The Least Developed Countries Report 2010

image of The Least Developed Countries Report 2010

This report calls for the creation of a new international development architecture (NIDA) for the LDCs aimed at: a) reversing their marginalization in the global economy and helping them in their catch-up efforts; b) supporting a pattern of accelerated economic growth and diversification to improve the well-being of all their people; and c) helping them graduate from LCD status. The NIDA for LDCs would be constituted through reforms of the global economic regimes which directly affect development and poverty reduction in LDCs, and through the design of a new generation of special international support mechanisms for the LDCs aimed at addressing their specific structural constraints and vulnerabilities. Increasing South-South cooperation could play an important role in a NIDA for LCDs. The Report proposes five major pillars of the NIDA: finance, trade, commodities, technology, and climate change mitigation and adaptation and identifies a forward-looking action.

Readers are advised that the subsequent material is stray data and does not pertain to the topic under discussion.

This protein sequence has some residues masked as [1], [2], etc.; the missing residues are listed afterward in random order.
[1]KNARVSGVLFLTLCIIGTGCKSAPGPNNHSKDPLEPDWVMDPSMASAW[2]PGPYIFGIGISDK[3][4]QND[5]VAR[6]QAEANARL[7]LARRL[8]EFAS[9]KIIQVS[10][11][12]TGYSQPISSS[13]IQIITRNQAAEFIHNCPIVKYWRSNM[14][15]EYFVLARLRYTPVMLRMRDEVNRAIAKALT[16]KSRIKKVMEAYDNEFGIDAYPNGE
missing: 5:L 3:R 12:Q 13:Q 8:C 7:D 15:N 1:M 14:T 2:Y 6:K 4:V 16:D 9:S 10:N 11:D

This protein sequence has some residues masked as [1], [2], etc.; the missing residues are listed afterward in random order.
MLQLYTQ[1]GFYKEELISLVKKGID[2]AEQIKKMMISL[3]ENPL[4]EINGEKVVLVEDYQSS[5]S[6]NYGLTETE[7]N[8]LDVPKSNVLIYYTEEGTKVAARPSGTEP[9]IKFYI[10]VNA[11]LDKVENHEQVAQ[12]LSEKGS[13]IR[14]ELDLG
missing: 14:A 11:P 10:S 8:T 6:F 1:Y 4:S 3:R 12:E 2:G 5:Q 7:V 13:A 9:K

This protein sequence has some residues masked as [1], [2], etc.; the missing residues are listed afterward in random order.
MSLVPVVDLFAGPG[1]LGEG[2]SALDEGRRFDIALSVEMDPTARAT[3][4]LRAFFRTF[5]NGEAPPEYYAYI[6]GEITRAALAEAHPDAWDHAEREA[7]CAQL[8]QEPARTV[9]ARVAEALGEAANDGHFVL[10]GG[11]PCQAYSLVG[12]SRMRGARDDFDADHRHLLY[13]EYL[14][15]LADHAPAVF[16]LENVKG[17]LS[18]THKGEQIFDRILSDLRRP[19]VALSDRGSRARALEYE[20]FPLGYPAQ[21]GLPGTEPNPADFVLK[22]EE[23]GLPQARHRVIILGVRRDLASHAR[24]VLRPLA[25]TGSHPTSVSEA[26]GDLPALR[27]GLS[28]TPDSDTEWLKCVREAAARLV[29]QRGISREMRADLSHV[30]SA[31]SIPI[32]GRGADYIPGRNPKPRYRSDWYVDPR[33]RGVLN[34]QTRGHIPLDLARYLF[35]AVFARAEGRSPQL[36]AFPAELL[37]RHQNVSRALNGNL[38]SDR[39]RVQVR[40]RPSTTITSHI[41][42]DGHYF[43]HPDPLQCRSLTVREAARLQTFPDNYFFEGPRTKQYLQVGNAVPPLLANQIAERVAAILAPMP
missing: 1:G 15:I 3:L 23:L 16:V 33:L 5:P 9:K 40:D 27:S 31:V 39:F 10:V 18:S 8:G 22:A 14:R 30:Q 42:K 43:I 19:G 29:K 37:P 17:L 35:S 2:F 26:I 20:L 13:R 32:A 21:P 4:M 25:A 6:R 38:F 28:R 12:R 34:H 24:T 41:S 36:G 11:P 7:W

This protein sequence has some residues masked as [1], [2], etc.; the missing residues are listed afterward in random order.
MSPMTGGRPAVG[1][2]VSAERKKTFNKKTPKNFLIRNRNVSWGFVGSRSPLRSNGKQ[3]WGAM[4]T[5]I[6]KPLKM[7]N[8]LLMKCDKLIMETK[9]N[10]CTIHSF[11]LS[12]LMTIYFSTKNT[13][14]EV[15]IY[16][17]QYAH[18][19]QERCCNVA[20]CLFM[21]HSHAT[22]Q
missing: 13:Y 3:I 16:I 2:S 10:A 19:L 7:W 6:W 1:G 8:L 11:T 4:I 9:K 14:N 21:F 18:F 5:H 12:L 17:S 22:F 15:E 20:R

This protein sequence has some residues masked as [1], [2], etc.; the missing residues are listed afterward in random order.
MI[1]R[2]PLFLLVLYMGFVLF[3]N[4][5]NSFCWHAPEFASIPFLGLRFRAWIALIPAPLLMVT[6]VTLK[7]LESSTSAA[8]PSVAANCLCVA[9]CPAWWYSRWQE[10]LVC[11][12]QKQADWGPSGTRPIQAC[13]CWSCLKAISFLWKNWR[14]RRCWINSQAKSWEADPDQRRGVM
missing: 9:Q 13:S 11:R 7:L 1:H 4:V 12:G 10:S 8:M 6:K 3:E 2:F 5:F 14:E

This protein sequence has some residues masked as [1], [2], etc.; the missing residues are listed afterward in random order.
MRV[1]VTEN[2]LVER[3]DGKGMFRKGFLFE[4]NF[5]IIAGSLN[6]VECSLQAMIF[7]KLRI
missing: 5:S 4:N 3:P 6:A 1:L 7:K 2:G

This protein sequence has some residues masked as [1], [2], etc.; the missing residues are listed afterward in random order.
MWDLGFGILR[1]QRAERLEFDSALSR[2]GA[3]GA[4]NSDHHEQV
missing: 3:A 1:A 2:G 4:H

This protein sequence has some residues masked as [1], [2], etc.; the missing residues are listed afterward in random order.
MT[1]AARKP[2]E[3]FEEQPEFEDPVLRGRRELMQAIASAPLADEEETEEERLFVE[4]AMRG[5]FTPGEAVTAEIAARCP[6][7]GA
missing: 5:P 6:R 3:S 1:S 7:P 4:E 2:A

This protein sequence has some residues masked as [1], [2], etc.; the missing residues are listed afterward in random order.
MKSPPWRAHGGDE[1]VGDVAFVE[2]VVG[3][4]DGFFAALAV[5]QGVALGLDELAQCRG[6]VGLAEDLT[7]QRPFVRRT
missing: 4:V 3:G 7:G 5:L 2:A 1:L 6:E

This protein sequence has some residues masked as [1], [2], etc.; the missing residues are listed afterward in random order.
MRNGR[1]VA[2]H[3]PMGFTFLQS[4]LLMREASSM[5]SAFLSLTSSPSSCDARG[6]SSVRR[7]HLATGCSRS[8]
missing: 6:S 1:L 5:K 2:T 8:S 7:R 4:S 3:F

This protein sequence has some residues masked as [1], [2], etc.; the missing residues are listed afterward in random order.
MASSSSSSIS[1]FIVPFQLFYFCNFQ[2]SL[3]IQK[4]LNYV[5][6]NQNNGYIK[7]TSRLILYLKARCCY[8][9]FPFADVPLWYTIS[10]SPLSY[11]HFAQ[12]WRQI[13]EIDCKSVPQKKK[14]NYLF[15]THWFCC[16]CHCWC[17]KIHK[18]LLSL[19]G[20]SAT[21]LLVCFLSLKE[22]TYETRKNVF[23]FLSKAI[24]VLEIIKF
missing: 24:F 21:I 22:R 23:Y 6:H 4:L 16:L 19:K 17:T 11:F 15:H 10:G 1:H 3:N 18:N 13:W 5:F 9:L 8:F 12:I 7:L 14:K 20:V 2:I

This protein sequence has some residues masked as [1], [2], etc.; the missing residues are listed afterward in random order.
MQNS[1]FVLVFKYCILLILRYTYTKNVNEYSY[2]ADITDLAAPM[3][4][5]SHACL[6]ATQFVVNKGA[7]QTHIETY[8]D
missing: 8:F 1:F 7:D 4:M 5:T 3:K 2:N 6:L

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Over the past three decades, the LDCs have been following a development strategy designed to release the creative potential of market forces by reducing the role of the State in the development process. For the first two of those decades, there was little indication that this strategy was working. But after the turn of the millennium, with the emergence of new Asian growth drivers and favourable movements in the terms of trade, economic growth began to accelerate. Some observers attributed this to the market-oriented policy reforms undertaken by a number of LDCs, though others raised doubts about their pattern of growth. Surging commodity prices, in some cases driven by speculative investment, debt forgiveness, increased aid flows, remittances and foreign direct investment (FDI) seemed vulnerable to a global economic downturn. There were also concerns that growth was not translating into substantial improvement in human well-being. When commodity prices suddenly fell at the end of 2008, heralding a bust in the global economic cycle, many LDCs experienced a sharp slowdown, with major adverse social consequences. It was clear from this that markets are not only creative but also can be destructive.

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